In part one, Mark Evans explained what motivated him and his team to produce mesh, a popular digital media conference in Toronto. In this column, he reveals how mesh evolved, the team’s biggest mistakes, and why he no longer runs conferences
When the mesh conference debuted in 2006, it was an immediate hit.
Its success was a combination of timing, growing interest in how the Web was emerging as a mainstream tool, and a lineup of solid speakers. More than 400 tickets were sold, sponsors were happy, and mesh had established itself as Toronto’s leading Web conference.
The big question we (the five co-founders) had to address was “What’s next?” Should we keep the same format? Should we make mesh bigger, expand mesh into other cities across Canada, or create spin-offs?
For the next couple of years, we kept the same structure. It was working and we were enjoying the experience of running a high-profile conference. In many respects, we probably should have kept on doing what we were doing.
But as entrepreneurs, we were also cognizant of the opportunities to evolve mesh into something bigger, different and better. We had a strong brand so it was a no-brainer to explore new avenues for growth.
People were asking us to take mesh to other cities such as Vancouver, Calgary and Edmonton. At the same time, we were getting approached to create mesh-like events focused on areas such as marketing and social media.
Armed with a lot of enthusiasm, we decided to create meshmarketing, a two-day event, in 2009. In 2011, we launched meshwest, a series of one-day events in Vancouver, Edmonton and Calgary.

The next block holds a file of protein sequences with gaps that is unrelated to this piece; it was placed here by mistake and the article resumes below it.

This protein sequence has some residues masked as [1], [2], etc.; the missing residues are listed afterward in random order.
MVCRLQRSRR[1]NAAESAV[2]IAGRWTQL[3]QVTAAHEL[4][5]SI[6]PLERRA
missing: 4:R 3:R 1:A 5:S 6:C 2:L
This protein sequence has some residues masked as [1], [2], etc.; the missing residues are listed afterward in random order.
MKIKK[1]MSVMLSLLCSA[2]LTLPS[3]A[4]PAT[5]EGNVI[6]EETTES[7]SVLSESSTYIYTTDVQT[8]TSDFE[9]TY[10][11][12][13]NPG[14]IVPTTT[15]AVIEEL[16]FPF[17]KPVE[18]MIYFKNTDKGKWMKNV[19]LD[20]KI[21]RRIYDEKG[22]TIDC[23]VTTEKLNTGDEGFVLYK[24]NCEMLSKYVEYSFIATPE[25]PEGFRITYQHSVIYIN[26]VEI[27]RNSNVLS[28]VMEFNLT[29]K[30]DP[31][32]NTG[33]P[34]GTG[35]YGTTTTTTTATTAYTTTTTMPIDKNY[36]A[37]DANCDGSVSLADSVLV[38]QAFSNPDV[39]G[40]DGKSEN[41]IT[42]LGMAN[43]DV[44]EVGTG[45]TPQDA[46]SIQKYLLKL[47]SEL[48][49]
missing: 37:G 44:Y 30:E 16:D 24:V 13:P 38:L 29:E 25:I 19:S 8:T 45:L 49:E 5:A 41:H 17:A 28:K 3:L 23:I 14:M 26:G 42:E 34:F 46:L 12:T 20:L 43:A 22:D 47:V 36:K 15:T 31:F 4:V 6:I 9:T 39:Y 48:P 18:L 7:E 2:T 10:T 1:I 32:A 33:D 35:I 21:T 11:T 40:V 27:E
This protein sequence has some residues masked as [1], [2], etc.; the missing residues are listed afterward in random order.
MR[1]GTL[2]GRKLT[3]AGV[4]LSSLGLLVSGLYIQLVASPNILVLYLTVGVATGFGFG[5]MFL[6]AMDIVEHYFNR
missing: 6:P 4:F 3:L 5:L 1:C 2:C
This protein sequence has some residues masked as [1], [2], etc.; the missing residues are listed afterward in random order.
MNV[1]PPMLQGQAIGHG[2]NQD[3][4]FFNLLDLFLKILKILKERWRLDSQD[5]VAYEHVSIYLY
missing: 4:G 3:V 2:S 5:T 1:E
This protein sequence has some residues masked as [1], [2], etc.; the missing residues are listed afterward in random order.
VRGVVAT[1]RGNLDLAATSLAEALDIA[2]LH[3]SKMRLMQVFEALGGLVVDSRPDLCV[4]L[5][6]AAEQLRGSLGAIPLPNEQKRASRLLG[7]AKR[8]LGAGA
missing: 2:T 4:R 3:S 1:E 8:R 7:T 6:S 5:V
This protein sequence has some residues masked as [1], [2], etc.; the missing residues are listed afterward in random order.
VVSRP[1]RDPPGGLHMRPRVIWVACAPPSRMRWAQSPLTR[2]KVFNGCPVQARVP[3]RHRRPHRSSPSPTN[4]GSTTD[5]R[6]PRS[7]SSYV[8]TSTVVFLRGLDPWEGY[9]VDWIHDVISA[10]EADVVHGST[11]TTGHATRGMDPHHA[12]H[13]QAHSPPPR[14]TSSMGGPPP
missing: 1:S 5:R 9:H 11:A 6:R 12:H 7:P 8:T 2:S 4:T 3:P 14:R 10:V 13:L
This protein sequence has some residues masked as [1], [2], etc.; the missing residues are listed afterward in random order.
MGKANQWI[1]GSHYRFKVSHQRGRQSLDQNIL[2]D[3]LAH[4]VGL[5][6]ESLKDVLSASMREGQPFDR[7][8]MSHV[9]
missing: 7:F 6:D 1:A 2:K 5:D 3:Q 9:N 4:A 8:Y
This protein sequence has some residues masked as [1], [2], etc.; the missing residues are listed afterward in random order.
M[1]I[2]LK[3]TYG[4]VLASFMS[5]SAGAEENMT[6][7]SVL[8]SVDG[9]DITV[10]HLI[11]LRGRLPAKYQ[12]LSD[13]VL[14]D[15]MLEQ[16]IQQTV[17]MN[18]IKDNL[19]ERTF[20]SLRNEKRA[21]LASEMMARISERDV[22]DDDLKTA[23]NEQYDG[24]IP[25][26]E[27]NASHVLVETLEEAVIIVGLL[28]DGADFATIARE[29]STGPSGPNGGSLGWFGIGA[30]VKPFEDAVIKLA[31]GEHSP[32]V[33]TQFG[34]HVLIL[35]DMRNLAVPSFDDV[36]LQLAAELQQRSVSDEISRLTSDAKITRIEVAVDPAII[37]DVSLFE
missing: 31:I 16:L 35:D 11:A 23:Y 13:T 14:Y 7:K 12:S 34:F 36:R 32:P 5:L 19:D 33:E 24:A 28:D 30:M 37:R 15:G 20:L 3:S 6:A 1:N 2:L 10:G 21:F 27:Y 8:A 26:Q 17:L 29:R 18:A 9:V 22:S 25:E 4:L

In hindsight, the biggest mistake we made was trying to expand without having the right structure to support growth. You have to remember the five founders (myself, Stuart MacDonald, Mathew Ingram, Rob Hyndman and Mike McDerment) were running mesh as a sideline/hobby. We had full-time jobs. mesh was something we did for fun; it was not a business.
As I talked about in part one of this series, conferences are complex and multi-faceted beasts. It takes a lot of time, effort and money to run them efficiently and properly.
As much as we may have thought that mesh could turn into a business, I don’t think any of us were ready or willing to throw ourselves into it full-time. As well, mesh was not profitable enough for us to hire staff to operate it.
As a group, we invested a lot of time and energy into running mesh. We became good friends, we met a lot of great people, and got a lot of satisfaction from creating an event from scratch that made an impact on many lives.
At the end of the day, enthusiasm is simply not enough to keep a conference going. It did not help that we struggled to establish meshmarketing as a leading digital event, while meshmarketing did not attract as much interest as we had anticipated.
In time, I think mesh became work rather than fun. Meanwhile, the five of us were busy with other things. Mike McDerment was focused on growing Freshbooks, Stuart MacDonald launched a start-up, and I started a consulting business.
We weren’t surprised when the core mesh decided to step away from having an active role in the conference. I quit after meshmarketing in 2013 because I needed to focus on my business and some other entrepreneur projects.
While mesh may have not been financially successful, it was definitely a key part of my entrepreneurial journey.
When mesh started, I was a newspaper reporter with little experience running a business. Being involved with mesh was a crash-course in management. As well, it was instrumental in building my personal brand and a network.
For people thinking about starting a conference, my advice is to be clear on what you want to create and, as important, be realistic and pragmatic about how or if you want it to grow.
Our month of conference series continues with next week’s live-tweeting and sessions recap coverage of Dreamforce!
Main photo via Flickr user sambouchard418
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